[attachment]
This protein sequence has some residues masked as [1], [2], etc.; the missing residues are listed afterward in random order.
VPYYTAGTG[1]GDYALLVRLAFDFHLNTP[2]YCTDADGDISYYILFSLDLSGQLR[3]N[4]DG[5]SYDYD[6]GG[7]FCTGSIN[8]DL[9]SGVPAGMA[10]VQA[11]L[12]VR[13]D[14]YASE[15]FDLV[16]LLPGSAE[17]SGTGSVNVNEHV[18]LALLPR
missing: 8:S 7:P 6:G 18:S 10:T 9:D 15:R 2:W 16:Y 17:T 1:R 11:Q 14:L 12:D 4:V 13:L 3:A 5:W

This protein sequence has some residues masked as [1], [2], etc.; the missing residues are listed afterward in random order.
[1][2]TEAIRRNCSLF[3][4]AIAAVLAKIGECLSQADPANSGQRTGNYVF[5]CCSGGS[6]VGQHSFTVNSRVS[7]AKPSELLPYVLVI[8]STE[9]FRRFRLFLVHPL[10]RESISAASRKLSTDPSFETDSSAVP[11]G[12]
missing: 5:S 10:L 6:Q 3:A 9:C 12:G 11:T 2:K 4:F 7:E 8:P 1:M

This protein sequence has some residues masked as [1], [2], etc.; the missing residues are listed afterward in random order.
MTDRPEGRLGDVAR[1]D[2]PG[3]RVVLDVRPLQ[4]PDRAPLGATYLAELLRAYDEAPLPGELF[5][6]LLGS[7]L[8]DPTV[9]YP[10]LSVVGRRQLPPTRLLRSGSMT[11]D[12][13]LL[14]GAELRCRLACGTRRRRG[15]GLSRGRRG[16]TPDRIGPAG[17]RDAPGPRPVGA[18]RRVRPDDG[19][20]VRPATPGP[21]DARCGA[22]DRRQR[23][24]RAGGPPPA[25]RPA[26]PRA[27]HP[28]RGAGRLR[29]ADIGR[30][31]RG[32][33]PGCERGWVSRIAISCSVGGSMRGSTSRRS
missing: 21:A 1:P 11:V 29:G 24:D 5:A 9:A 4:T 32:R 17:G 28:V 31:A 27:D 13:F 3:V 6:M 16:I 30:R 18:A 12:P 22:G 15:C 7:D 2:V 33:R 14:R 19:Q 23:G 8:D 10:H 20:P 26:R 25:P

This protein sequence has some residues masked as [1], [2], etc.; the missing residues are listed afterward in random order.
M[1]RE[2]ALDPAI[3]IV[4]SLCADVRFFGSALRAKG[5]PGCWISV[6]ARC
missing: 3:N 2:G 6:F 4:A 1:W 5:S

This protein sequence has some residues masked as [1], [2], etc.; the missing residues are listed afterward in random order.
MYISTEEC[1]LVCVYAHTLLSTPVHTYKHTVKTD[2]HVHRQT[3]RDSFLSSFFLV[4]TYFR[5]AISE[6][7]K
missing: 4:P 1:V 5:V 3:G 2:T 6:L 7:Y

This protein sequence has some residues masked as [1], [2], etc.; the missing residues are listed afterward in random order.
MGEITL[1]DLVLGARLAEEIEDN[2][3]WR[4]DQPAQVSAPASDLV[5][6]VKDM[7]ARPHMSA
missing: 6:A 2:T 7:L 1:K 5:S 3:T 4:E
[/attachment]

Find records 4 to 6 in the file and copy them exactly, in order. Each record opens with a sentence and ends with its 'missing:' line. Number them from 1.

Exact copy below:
This protein sequence has some residues masked as [1], [2], etc.; the missing residues are listed afterward in random order.
M[1]RE[2]ALDPAI[3]IV[4]SLCADVRFFGSALRAKG[5]PGCWISV[6]ARC
missing: 3:N 2:G 6:F 4:A 1:W 5:S

This protein sequence has some residues masked as [1], [2], etc.; the missing residues are listed afterward in random order.
MYISTEEC[1]LVCVYAHTLLSTPVHTYKHTVKTD[2]HVHRQT[3]RDSFLSSFFLV[4]TYFR[5]AISE[6][7]K
missing: 4:P 1:V 5:V 3:G 2:T 6:L 7:Y

This protein sequence has some residues masked as [1], [2], etc.; the missing residues are listed afterward in random order.
MGEITL[1]DLVLGARLAEEIEDN[2][3]WR[4]DQPAQVSAPASDLV[5][6]VKDM[7]ARPHMSA
missing: 6:A 2:T 7:L 1:K 5:S 3:T 4:E